Saudi Arabia plans to launch a new national airline to allow it to take advantage of burgeoning economic growth and bring visitor numbers to the kingdom to a target of 100 million in the next decade. Crown Prince Mohammed bin Salman announced the plans earlier this week as part of a new national plan to make Saudi Arabia a regional logistics hub, by doubling the kingdom's air cargo capacity.
Abdullah Aljawini, CEO of Riyadh-based aviation consulting firm Dawli Aerospace, said he was unaware of any likely name or a timeline for the airline’s launch, but added it would be central to plans to diversify the economy away from oil in the next decade.
“It is expected to be a five-star airline,” he told AIN. “Saudi Arabia needs to be more competitive with its regional rivals. The goal is to support Vision 2030, by reaching 100 million tourists a year in Saudi Arabia. The idea is an airline similar to Etihad Airways, Emirates, or Qatar Airways.”
According to news reports, Saudi Arabia saw 16.5 million tourists in 2019, up 7.6 percent on the 15.3 million in 2018. Tourism spending in 2019 totaled $41 billion, but that figure fell to $16.9 billion in 2020.
In an indication of the coronavirus pandemic’s effect on the kingdom, flights restarted on May 17 after a prolonged shut-down, as last year's Hajj pilgrimage figures, normally over 2 million, fell to around 50,000.
“Due to market segmentation, I don't think the new airline will pose any direct competition to the operations of low-cost carriers, Flyadeal or Flynas, but it’s likely the Saudi airline sector will experience some form of strategic market consolidations or acquisitions in the near future,” he said.
Incumbent national carrier Saudia, and Flyadeal, are based in Jeddah. Flynas is based in Riyadh. “[The new airline] will most likely be based in Riyadh,” said Aljawini.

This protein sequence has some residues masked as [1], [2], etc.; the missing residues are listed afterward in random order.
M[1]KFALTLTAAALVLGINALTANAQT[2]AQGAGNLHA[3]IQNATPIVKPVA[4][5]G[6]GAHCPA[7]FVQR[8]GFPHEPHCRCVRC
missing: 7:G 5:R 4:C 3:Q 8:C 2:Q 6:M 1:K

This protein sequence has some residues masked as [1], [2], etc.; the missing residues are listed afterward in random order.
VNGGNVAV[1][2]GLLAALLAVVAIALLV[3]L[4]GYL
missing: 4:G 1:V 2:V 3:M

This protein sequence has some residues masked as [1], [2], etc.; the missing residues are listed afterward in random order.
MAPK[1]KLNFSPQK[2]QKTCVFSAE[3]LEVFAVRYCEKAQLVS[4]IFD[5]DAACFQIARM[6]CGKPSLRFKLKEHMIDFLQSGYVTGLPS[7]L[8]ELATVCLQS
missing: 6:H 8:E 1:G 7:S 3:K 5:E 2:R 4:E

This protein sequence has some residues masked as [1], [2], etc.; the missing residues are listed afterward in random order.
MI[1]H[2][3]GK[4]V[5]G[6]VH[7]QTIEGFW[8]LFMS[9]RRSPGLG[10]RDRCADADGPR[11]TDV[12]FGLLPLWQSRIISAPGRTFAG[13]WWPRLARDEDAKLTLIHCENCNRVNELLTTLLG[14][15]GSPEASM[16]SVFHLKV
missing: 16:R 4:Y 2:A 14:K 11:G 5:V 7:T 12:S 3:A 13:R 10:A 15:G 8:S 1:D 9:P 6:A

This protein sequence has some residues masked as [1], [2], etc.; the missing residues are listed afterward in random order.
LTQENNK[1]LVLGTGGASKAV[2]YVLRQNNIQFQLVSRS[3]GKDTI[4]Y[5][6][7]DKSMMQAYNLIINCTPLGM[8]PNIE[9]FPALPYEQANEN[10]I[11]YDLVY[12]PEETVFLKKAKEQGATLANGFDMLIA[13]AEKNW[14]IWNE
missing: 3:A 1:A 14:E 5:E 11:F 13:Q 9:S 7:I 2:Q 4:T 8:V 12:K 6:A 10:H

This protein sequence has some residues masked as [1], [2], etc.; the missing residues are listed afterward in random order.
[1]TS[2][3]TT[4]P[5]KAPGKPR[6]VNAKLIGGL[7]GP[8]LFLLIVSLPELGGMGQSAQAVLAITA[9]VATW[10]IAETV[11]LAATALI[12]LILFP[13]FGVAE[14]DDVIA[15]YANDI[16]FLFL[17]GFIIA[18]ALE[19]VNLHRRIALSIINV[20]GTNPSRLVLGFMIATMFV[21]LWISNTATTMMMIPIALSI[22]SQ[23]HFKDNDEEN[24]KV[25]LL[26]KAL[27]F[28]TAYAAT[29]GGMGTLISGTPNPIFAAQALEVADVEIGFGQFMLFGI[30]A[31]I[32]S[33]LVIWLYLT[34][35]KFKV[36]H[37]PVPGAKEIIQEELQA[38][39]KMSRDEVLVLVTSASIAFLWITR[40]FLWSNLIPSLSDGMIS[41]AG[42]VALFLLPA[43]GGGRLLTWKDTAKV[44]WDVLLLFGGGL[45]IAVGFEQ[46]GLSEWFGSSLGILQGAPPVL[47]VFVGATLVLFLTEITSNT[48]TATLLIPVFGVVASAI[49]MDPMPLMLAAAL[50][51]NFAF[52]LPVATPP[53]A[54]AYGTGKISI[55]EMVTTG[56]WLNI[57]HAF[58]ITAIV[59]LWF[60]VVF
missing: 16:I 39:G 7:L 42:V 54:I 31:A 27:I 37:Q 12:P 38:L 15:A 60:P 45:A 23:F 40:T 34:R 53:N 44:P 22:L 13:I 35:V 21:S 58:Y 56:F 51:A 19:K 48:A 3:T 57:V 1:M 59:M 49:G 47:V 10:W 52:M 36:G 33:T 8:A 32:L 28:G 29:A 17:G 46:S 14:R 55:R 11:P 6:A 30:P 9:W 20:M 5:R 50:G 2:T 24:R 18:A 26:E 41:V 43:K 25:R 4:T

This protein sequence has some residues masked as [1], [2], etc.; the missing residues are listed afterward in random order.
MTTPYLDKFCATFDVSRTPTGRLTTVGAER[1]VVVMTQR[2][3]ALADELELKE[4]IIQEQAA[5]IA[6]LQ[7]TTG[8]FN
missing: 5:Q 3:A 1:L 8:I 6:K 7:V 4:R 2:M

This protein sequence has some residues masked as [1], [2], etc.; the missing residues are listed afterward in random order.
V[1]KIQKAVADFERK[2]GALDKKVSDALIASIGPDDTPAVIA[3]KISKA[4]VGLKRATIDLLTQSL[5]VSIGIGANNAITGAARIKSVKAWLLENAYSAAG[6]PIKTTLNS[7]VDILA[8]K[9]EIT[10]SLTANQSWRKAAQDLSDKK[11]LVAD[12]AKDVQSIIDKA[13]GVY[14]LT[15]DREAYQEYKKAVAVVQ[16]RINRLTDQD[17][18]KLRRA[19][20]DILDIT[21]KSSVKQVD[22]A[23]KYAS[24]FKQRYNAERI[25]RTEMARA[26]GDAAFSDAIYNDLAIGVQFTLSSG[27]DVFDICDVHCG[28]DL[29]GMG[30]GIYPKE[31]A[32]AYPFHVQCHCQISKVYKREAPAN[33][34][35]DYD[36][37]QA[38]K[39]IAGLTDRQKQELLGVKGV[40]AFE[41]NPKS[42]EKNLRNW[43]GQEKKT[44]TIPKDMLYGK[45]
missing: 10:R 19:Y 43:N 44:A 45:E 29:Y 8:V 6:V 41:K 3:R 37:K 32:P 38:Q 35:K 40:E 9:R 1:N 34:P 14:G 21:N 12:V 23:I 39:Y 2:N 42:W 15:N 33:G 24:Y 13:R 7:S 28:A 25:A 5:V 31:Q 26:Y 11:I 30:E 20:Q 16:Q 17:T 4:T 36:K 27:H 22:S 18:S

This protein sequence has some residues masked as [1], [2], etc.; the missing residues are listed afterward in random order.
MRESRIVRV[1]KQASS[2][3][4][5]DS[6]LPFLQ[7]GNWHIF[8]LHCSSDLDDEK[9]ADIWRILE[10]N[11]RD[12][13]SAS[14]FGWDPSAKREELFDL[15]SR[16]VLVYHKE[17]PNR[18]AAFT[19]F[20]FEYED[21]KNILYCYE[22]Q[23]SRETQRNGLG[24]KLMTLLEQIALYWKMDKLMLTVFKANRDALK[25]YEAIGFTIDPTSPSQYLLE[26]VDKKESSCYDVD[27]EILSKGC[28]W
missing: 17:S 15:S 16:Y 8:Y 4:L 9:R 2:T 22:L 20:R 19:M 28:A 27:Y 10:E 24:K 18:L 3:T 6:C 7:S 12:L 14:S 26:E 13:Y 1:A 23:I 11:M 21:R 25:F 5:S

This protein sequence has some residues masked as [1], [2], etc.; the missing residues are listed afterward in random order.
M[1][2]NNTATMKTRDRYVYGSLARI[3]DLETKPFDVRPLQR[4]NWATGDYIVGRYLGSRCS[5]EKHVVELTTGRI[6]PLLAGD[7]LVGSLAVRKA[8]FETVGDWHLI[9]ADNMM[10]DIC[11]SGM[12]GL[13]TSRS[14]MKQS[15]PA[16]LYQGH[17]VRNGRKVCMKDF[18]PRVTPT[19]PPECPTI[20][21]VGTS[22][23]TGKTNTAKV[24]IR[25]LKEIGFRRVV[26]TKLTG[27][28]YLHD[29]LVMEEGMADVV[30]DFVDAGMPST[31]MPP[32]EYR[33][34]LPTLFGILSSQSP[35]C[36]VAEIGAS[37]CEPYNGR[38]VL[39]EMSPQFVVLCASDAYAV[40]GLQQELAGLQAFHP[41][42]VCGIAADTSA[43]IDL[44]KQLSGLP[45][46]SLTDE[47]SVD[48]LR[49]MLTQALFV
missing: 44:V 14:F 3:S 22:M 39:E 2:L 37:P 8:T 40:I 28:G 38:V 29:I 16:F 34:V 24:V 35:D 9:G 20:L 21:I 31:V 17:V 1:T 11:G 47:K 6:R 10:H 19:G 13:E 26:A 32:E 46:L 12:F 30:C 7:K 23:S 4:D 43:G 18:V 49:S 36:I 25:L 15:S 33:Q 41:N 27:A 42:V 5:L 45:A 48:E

The plans call for a new airport south of Riyadh to serve the airline and focus on business and tourism, leaving Saudia to manage religious tourism, which recently accounted for around three-quarters of tourist spend in the kingdom. Aljawini said other blueprints could involve the expansion of the existing airport in Riyadh.
He is calling for a reduction in costs imposed on airlines operating through Saudi airports, as his research in 2019 showed that airlines passing through Saudi airports had to pay 3.75 times more per passenger than those passing through airports in neighboring countries.
“Today, there are difficulties in attracting new international airlines from strategic markets to fly into Saudi airports,” he said. “No U.S. airline is presently flying to Saudi Arabia. Cathay Pacific has ceased operations, while Lufthansa decreased their flights.”
Saudi Arabia's sovereign wealth fund, the $430 billion Public Investment Fund, should have a major say in the airline’s creation. “The PIF is likely to be the main investor,” he said. “It will involve a huge capital investment.”
In 2019, the PIF launched the kingdom’s first national commercial helicopter operator with an initial capital of $150 million, to serve its nascent tourism sector. The size of the fund's stake remains undisclosed.
Reuters reported last month that Yazeed Alhumied, who heads the fund's Middle East and North Africa (MENA) investments division, had taken the position of the PIF’s deputy governor. The PIF lists several positions Alhumied holds, including board memberships of Saudia, Civil Aviation Holding, and Flyadeal. The fund will likely inject at least $40 billion a year into the local economy until 2025.
“I don’t think Saudia will be scaled back," Aljawini said. "The Saudi air transport market is the largest in the MENA region. If the reforms take place vis-à-vis the Saudi Air transport sector regulations, I believe that the present three airlines will not be enough to serve the Saudi economy in the future."